For instance, at the bottom of this blog you will find not one, but two "comments" links. (Well, you might. I really don't know; that's where it gets so exciting.) One works; one doesn't . I think. Isn't that fun? Is this because I want you to repeat yourself, or I just like cutting and pasting HTML, hitting the save button and then waiting in breathless anticipation to see what will disappear or appear or maybe just migrate on my page? Well, maybe. But I've decided I may, after all, be an optimist. How depressing.

Well, dang if I haven't lost the previous comments altogether. Humph. Apologies, Sean.


posted by Celia 2:23 PM



{Thursday, April 17, 2003}

In Method Writing, Motivation is Everything

I decided to do this blogging gig for four (or so) reasons:

1) Most of my friends and family (who have transparently urged me to pursue this venue, or any venue, please really, you're wasting this on us! No. Really.) are gainfully employed and/or a gazillion miles away, and even phone cards and calling plans cost money. Said family and friends almost certainly delete my nine-page emails unread, and may be contemplating an intervention. It's time to head this off at the pass, before I start planning my days, and the baby's naptime, around "Dr. Phil." (No offense to Dr. Phil; I like Dr. Phil, and the therapeutic value of lounging around for an hour sneering, "Oh, right, I'm having a body-image crisis over my latest collagen injection too,'" while ignoring the weeds obscuring my mailbox, is indisputable. But still.)

2) I was shocked today to hear my almost-two-year-old (yes, the same one who still calls our dogs, Mickey and Mojo, "Icky-Jo" as though they were one entity) muttering what sounded like, "S**t, s**t," while leafing through an "Olivia" book. This may have been an editorial comment, but I doubt it. Clearly, she has watched Mommy pay bills too often and taken note of the proper vocalization that accompanies the viewing of printed matter on one's own. I need another outlet for expression, to put it in quasi-legal PC language.

3) It is another way to practice my typing other than those tests which take me through the keyboard in a manner that evokes the psyche-scarring piano scales practice forced upon me as a child...well, I just can't talk about that. Anyway, if I ever get up to the dizzying 75 wpm or so the transcriptionist services require, and I'm very, very good, I may one day be able to bring down an astounding ten bucks an hour Working From Home!! And this, in turn, might mean that:

4) We can someday move from a neighborhood where "living within our means" --ha--constitutes having neighbors with tattoos over 90% of their visible body surface and for whom "Harley" isn't merely a mode of transportation, but a lifestyle choice. No offense to them, either. They are clean, employed, cordial, keep their homes and lawns immaculate, and I know where to borrow a firearm should I ever feel nervous on any of the nights my husband is out of town on business. (Not that feeling safer when he's here isn't blatant delusion on my part, given that the last time we heard a suspicious noise in the night, he urged me to "Go see what that is!" while he rolled over and went back to sleep. I did, by the way, armed with a wooden flagpole that somehow had ended up in the corner of our bedroom. (Go ahead, draw all the kinky inferences you wish....Tragically, this speaks more of my housekeeping proclivities than any sexual ones, but I digress.) Also, he once slept through the double sonic boom that occurs when the space shuttle passes back into the atmosphere (We live in Florida.), and later told me he tossed and turned all night, didn't sleep a wink. But that's another story.) Where was I? The neighbors, right. It's just that the places where our lives intersect are necessarily constricted. I drive a 10-year old Acura and have limited my voluntary bodily disfigurement to pierced earlobes and an extra 40 pounds of "baby fat." The idea, at this juncture of my life, of associating myself with anything called a "hog," is simply too evocative. All of which curtails the desired adult interaction. Which takes us back to:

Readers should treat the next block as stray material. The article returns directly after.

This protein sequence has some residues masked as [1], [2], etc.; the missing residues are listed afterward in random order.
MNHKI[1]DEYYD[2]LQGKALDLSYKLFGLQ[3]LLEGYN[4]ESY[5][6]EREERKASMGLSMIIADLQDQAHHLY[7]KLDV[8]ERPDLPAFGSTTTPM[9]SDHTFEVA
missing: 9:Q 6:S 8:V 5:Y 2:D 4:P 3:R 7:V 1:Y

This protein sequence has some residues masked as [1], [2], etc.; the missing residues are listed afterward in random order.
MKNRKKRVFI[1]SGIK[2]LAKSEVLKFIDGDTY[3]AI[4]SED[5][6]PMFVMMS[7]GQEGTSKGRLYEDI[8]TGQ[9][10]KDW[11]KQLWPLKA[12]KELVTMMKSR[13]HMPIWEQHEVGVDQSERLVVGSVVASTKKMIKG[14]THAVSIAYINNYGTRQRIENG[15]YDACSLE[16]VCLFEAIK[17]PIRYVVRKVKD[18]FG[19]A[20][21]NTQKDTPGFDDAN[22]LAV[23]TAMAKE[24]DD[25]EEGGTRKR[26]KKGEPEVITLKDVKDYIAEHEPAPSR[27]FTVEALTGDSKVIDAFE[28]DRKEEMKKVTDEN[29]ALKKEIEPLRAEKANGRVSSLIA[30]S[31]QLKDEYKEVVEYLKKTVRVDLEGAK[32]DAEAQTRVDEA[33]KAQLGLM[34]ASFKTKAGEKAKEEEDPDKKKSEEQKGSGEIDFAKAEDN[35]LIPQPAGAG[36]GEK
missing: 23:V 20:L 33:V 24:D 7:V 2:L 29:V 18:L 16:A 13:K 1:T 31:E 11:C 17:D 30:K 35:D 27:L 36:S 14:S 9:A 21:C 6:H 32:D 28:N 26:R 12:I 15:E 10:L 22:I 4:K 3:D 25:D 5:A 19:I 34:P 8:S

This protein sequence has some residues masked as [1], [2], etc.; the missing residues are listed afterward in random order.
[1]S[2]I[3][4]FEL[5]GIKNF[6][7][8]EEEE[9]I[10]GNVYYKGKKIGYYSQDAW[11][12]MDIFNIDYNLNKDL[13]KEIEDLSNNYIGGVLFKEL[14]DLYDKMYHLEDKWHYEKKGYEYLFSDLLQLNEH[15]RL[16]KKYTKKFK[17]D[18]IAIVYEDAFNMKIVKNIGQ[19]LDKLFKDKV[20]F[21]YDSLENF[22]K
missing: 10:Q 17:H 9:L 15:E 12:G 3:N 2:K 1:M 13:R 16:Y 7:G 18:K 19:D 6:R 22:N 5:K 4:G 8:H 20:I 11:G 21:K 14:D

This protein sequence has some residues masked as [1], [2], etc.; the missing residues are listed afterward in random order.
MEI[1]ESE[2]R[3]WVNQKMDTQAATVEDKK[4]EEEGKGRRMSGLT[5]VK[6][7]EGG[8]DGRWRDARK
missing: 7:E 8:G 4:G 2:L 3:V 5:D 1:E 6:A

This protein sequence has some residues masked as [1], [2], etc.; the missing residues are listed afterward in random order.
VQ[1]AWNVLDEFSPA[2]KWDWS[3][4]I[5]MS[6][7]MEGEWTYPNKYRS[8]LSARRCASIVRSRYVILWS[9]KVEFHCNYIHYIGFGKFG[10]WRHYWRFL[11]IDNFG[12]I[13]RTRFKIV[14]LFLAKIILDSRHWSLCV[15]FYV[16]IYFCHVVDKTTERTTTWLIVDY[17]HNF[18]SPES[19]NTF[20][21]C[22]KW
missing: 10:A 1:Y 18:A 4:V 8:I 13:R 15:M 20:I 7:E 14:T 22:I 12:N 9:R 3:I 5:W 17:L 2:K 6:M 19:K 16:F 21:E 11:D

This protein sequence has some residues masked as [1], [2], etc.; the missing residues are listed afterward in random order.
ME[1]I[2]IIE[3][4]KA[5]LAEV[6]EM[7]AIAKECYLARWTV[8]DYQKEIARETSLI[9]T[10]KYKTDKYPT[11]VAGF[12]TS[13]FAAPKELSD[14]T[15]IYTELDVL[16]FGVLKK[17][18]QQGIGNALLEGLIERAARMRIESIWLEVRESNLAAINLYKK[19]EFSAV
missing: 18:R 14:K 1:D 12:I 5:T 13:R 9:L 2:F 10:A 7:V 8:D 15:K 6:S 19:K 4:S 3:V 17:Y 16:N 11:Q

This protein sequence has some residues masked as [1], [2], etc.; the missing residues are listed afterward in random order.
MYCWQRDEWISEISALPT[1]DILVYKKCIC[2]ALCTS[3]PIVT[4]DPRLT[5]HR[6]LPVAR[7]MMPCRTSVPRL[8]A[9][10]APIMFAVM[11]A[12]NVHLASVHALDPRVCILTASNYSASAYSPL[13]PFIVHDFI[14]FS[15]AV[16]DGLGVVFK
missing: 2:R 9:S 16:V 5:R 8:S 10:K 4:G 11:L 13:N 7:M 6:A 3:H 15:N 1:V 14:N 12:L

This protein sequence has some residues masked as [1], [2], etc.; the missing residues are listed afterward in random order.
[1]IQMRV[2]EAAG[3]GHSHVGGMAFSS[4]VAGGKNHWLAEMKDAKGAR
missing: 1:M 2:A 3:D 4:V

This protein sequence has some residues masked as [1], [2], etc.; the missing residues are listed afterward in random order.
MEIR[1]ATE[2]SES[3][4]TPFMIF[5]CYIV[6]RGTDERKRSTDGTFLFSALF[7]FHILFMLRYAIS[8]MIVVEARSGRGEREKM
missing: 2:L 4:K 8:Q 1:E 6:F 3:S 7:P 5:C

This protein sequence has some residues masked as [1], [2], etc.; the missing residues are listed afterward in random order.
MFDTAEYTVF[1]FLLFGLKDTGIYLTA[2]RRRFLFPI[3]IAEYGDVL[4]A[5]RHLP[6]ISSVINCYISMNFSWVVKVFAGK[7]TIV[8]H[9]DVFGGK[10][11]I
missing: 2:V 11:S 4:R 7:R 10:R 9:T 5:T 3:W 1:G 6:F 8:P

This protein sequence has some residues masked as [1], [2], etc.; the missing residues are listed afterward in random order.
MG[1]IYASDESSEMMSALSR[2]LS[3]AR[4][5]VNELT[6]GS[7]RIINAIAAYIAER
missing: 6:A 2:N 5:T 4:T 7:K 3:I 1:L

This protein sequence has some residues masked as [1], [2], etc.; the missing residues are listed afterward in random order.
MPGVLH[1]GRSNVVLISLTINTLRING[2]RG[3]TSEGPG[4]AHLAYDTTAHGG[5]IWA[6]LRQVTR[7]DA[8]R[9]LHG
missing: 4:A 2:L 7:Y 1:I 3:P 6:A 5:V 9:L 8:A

5) ...Hmmm. Something about adults. Oh, right! Needing an adult outlet for expression. Sounds like one of those University for Man courses you can audit down at the JC, along with "Making 'The Tripod: Career, Family, Fun' Work for You," and "Home Decorating with Old Phonebooks." I'd sign up in a flash, but they tend to frown on people who can't find a reliable sitter and who are wearing their old phonebooks, since the last time they shopped for (or fitted into) fashionable clothes was when they were young, single, employed and remembered how to apply mascara. There's more to all this, but I'm starting to get distracted; I can hear Dr. Phil starting. Today he's going to be counseling people who are frazzled and conflicted about whether to summer in Provence or buy that larger yacht they've had their eyes on. The baby's asleep and the weeds can wait; time to warm up my sneer.

Oh, P.S.- Those friends I mentioned? You can thrill to their socially significant observations at My Sweet Happy Crazy Life and Wendy City The first is my dear friend Sara, who is chiefly to blame for all this (but not the only guilty party). She's another SAHM, but wait, wait, dammit! Yes, while the number of stay-at-home-moms willing to commit their every coherent thought to print (witness Yours truly, Me) is so vast that the very mention of such subject matter is enough to elicit narcolepsy in most people, Sara is different. You haven't busted a gut until you've read her "Take Your Pick" blog! The second is the delightful Wendy, who is cogent, friendly and just damn funny. Also, she has yet to tie up her yacht in any particular dock yet, which is a breath of fresh sardonicism for many of us. Check these ladies out!


posted by Celia 8:39 PM


spacer

< ? Blogging Mommies # >


Get a GoStats hit counter